Ever tried Google Wave? Part Gmail spinoff, part online collaboration tool, the utility seemed to have potential—at least once you figured out how to use it. Sadly, though, Wave won't be taking over everyone's social networking routines; Google announced yesterday that it's killing the project and moving on.
In a nutshell, Google blames lackluster user adoption for its decision to halt development. Google code monkeys will keep maintaining the existing service "at least through the end of the year," and they'll provide tools so users can pull their content out. But beyond that, Wave seems to be as good as dead. Only the underlying bits and pieces will live on:
[We will] extend the technology for use in other Google projects. The central parts of the code, as well as the protocols that have driven many of Wave’s innovations, like drag-and-drop and character-by-character live typing, are already available as open source, so customers and partners can continue the innovation we began.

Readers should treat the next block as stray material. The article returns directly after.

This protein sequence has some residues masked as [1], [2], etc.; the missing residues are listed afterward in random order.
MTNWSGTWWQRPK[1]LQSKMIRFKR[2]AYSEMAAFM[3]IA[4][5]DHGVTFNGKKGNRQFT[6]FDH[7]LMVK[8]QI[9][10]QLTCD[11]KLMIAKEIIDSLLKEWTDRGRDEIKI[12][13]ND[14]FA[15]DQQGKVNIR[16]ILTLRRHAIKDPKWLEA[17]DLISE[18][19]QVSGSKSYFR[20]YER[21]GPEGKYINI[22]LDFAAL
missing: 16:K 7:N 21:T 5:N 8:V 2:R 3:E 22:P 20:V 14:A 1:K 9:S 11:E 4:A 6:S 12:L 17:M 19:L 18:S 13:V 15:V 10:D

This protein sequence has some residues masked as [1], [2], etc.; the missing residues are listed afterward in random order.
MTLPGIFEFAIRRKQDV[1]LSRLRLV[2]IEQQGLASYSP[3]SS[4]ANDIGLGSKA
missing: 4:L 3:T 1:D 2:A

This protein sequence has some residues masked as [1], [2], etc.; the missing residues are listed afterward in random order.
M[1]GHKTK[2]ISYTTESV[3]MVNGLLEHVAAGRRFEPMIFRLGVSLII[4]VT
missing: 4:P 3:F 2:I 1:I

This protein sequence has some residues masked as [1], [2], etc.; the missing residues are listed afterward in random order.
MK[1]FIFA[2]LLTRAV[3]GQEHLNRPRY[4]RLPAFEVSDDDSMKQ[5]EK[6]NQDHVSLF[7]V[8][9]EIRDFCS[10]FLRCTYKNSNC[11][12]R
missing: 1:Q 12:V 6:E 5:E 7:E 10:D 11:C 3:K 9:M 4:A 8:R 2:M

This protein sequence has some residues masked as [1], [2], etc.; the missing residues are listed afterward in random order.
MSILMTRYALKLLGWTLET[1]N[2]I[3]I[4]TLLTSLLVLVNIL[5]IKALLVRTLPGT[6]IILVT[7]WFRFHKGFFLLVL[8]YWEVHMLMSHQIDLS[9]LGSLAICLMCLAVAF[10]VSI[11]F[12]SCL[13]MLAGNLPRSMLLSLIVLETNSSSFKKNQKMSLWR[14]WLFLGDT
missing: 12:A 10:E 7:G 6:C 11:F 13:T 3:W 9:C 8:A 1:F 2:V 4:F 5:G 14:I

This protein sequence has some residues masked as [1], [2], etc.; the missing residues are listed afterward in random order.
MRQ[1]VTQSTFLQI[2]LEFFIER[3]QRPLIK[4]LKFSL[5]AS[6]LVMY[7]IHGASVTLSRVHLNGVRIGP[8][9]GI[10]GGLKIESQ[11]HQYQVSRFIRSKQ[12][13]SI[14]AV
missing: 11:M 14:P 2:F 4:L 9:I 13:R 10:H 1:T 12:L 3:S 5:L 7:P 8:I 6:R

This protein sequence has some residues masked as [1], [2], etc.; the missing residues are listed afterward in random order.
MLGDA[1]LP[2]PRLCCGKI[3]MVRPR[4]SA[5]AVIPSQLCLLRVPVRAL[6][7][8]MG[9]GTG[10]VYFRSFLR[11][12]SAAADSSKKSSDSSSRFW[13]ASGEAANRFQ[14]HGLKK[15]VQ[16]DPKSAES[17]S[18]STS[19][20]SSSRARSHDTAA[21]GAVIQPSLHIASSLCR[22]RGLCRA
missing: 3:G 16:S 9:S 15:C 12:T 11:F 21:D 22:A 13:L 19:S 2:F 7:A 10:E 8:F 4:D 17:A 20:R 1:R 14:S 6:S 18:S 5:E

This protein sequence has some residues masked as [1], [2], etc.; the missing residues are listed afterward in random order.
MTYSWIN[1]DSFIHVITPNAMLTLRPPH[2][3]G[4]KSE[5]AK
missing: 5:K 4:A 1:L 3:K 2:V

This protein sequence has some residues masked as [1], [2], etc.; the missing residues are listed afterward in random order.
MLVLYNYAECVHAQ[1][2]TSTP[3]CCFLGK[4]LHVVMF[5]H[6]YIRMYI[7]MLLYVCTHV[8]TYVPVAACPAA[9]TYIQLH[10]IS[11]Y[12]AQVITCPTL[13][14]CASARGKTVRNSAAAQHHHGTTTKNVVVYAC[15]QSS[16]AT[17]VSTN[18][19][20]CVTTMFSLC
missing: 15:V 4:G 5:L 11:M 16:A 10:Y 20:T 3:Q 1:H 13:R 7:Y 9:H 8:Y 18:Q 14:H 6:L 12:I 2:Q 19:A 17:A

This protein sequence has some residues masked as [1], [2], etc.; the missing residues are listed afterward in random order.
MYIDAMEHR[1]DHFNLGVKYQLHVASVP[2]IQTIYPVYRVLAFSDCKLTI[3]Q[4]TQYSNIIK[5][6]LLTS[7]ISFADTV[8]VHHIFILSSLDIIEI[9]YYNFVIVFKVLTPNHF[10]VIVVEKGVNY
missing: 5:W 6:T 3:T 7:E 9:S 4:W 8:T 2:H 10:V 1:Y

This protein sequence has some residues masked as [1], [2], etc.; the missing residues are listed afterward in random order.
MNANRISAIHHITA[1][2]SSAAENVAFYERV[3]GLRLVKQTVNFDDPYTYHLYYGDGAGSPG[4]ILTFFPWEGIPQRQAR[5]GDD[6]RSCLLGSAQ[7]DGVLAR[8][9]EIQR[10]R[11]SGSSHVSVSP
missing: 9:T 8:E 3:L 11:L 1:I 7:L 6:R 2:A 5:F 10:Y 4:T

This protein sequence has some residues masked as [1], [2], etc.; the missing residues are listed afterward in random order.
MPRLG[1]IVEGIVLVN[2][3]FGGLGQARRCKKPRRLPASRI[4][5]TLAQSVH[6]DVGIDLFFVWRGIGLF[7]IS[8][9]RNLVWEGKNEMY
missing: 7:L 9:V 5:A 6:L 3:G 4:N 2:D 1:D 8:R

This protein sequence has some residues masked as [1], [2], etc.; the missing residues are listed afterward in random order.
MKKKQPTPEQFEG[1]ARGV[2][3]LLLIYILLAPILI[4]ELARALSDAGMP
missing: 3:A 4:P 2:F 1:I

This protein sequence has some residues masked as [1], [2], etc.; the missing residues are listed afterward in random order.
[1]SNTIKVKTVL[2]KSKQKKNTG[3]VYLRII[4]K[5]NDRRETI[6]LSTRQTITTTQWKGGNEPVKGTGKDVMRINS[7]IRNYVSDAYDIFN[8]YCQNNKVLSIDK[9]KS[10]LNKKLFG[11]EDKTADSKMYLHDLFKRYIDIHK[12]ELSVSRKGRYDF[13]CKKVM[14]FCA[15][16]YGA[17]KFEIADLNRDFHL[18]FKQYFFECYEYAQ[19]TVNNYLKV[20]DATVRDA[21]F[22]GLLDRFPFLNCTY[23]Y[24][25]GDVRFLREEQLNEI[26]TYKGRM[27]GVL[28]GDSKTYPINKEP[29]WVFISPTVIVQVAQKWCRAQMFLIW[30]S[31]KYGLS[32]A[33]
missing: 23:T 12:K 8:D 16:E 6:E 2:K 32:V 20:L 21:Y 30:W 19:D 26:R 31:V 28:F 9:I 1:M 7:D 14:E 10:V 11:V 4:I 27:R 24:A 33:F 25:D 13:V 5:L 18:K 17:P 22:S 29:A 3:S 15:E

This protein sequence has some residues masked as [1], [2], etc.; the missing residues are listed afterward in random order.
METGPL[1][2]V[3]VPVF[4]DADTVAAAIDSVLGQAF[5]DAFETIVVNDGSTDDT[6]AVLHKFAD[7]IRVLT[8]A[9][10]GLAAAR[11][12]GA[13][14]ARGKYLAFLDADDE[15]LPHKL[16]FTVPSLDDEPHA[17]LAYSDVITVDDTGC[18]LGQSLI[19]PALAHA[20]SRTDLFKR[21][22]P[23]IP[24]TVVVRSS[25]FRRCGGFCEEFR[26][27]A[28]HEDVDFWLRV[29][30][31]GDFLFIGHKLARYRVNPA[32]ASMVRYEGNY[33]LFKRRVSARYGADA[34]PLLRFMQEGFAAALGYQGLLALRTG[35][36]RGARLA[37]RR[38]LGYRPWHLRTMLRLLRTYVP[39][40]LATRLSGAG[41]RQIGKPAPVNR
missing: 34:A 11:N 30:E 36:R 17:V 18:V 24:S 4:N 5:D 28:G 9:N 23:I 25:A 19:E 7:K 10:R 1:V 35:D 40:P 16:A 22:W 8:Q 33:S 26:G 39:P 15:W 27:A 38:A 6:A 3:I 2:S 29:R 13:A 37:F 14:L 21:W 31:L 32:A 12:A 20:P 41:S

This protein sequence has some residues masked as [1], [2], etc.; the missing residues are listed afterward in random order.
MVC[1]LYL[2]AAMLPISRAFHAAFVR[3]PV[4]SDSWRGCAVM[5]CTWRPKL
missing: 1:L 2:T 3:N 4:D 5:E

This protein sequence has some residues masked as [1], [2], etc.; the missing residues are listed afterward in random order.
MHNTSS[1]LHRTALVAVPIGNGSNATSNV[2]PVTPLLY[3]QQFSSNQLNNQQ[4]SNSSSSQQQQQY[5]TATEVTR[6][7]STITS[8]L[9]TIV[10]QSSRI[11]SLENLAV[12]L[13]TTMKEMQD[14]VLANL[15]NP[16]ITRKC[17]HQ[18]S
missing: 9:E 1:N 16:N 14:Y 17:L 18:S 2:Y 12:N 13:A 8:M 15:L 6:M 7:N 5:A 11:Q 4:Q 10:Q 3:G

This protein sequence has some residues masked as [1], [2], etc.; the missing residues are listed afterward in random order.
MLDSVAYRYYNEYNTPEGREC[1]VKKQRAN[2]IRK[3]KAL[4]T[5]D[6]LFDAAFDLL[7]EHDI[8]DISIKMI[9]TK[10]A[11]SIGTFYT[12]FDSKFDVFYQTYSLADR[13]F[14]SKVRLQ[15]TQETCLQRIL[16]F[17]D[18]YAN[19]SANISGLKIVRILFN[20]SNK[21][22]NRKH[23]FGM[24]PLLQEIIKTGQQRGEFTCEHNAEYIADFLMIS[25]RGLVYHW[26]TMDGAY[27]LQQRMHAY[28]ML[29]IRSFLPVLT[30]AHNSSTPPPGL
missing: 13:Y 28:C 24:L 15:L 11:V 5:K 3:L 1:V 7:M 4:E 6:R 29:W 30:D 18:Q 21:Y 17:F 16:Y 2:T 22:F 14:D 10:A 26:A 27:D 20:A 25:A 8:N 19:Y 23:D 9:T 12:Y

Maybe Wave's complexity contributed to its undoing. I got a Wave invite a while back and hopped in, but I could never really figure out the point. Google Documents already takes care of my collaboration needs, and Gmail does a great job with my e-mail. Why do I need an extra piece of software to do mostly the same things? The UI seemed both intimidating and unintuitive, too, which didn't help.
|Maxwell's Dynamic Super Resolution explored||28|
|Updated: Microsoft shows Windows 10, preps public preview build for tomorrow||108|
|Windows 9 is actually called... Windows 10||102|
|Doom looks awesome in the Lego universe||13|
|Project Ara phones with hot-swap modules launching in early 2015||5|
|HP's new Intel-powered Win8.1 tablet costs $99||11|
|Hynix slides tease vertically stacked memory with 256GB/s of bandwidth||37|
|Catalyst 14.9 drivers improve performance, CrossFire scaling||44|
|That guy's hair angers me.||+34|